Noni fruit, also known by the scientific name “Morinda citrifolia,” is grown in tropical climates such as the Polynesian Islands, northern Australia, Puerto Rico and the U.S. Virgin Islands. The Aug. 1, 2001, issue of the medical journal American Association for Cancer Research states that the noni fruit has been used for centuries by Pacific islanders for its health benefits. The noni is not often eaten as a fruit, as it is bland and has an unpleasant smell. It is most often consumed as a fruit juice, although parts of the fruit, such as the leaves and the pulp, are also known to have healing benefits.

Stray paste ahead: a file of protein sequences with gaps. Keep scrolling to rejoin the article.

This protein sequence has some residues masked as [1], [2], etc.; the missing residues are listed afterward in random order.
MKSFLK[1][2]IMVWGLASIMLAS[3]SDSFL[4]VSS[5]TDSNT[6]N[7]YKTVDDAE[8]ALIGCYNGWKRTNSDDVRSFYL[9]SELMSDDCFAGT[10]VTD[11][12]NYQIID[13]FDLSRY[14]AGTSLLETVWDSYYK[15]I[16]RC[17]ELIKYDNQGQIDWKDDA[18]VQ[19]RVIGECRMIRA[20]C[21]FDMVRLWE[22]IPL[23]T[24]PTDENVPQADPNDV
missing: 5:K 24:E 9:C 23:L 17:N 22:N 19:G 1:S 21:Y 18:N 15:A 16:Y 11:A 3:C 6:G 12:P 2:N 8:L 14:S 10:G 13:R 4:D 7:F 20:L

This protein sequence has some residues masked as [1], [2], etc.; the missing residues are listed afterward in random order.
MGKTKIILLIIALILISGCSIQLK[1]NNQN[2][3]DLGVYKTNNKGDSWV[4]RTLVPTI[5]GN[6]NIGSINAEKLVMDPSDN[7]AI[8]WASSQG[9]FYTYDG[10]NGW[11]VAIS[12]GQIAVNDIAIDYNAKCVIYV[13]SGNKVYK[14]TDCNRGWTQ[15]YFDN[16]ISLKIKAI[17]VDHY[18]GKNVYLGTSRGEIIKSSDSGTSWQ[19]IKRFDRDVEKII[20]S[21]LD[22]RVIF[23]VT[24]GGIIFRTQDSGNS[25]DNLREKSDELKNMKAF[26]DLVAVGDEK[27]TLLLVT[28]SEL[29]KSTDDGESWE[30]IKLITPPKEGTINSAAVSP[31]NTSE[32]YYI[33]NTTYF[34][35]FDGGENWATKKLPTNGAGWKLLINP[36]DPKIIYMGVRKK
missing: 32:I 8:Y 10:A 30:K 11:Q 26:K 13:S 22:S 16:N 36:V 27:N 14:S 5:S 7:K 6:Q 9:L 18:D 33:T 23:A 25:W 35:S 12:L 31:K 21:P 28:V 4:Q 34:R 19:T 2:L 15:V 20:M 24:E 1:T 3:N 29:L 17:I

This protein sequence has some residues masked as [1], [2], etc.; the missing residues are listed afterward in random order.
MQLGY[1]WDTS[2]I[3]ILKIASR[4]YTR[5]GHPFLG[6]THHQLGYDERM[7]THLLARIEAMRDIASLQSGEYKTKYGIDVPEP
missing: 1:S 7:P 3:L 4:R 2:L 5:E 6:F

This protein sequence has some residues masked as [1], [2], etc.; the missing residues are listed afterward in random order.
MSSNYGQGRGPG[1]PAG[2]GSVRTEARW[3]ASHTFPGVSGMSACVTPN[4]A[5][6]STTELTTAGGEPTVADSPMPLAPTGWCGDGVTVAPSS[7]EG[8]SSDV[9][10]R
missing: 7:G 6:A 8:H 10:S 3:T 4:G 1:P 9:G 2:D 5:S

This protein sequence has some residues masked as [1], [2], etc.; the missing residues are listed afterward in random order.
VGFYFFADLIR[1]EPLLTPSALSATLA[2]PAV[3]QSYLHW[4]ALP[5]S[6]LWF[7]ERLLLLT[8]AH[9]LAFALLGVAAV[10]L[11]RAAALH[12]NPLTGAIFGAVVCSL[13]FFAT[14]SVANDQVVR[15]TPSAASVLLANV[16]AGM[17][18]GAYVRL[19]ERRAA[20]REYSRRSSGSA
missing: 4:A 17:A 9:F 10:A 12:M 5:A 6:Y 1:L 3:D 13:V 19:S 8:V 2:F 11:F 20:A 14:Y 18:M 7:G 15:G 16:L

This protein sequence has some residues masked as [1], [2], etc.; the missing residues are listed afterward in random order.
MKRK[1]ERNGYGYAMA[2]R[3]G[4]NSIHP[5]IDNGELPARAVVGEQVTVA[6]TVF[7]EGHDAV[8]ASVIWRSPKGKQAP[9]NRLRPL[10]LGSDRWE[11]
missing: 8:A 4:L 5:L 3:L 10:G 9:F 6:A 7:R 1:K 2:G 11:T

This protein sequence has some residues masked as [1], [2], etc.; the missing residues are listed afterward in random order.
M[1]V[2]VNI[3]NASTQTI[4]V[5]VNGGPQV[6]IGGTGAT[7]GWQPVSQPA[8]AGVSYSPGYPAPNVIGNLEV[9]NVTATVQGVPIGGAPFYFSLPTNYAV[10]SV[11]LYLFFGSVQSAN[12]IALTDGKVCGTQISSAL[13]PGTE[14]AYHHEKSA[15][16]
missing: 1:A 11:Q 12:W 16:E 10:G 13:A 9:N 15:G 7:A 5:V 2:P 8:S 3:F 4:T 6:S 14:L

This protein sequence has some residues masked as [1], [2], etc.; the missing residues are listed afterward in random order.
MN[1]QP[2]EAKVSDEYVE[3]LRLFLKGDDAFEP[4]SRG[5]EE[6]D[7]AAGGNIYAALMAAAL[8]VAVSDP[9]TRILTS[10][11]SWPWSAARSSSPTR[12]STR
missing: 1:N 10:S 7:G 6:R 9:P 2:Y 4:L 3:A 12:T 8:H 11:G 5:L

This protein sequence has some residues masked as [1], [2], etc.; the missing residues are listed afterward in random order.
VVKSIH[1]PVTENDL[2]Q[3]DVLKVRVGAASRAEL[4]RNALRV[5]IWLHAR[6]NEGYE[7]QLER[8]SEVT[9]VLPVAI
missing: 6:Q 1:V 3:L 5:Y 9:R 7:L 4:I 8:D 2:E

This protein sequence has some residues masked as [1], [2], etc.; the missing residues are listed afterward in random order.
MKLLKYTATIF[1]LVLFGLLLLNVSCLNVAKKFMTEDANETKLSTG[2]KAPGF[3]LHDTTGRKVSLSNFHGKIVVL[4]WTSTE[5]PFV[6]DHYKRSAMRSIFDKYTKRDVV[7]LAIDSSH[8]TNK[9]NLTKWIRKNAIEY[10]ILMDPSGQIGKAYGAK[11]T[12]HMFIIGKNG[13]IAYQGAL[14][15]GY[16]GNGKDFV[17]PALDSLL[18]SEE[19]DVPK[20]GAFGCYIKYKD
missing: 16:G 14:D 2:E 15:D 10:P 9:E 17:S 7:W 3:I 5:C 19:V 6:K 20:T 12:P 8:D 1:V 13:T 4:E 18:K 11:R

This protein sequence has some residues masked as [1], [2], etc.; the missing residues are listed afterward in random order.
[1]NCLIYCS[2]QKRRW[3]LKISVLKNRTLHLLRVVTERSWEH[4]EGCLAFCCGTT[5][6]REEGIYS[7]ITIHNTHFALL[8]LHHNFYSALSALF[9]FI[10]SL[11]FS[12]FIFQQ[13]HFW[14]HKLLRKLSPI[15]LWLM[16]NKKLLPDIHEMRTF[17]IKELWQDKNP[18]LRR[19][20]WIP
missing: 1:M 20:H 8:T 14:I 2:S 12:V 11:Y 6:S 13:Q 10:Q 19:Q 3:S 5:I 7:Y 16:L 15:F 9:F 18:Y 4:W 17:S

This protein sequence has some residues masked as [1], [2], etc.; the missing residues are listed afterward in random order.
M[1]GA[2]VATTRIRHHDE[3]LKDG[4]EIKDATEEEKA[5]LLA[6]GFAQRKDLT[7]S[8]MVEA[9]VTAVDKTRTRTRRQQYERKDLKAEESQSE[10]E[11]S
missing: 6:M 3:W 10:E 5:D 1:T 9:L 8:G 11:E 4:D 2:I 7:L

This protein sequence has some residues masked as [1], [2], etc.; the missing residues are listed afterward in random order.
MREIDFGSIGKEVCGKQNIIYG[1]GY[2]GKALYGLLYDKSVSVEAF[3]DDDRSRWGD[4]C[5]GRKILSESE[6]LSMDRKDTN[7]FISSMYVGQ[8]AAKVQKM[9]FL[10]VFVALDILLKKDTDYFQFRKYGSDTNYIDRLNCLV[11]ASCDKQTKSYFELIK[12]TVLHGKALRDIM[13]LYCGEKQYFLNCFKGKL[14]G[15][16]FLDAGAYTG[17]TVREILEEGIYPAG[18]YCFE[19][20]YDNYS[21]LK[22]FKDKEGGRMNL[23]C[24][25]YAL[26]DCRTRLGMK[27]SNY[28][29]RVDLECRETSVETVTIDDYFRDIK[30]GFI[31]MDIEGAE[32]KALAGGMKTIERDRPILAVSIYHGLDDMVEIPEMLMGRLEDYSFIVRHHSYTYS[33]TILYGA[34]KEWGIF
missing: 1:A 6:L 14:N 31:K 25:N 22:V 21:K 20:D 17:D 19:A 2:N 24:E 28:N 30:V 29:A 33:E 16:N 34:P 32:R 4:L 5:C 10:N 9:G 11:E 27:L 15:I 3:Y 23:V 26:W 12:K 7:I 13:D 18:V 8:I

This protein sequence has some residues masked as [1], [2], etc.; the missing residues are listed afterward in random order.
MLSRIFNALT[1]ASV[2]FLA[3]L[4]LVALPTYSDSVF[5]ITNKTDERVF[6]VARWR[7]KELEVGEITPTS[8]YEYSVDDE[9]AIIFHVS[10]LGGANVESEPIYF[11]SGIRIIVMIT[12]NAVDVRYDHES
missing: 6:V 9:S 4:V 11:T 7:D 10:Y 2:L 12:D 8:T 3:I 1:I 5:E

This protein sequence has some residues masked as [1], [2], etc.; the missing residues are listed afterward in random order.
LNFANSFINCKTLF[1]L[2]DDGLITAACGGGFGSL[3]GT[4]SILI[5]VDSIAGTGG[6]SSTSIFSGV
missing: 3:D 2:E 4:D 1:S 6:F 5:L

Noni juice is shown to provide protection against the development of cancer. A study in the December 2001 issue of the Annals of the New York Academy of Sciences pointed out that noni juice prevented the formation of cancer cells and attributed this action to its high antioxidant power. The Memorial Sloan-Kettering Cancer Center in New York echoes this claim, stating that there are many reports of studies, done in vitro (outside of a living environment) and in animals, that show noni extract exhibits anti-tumor properties.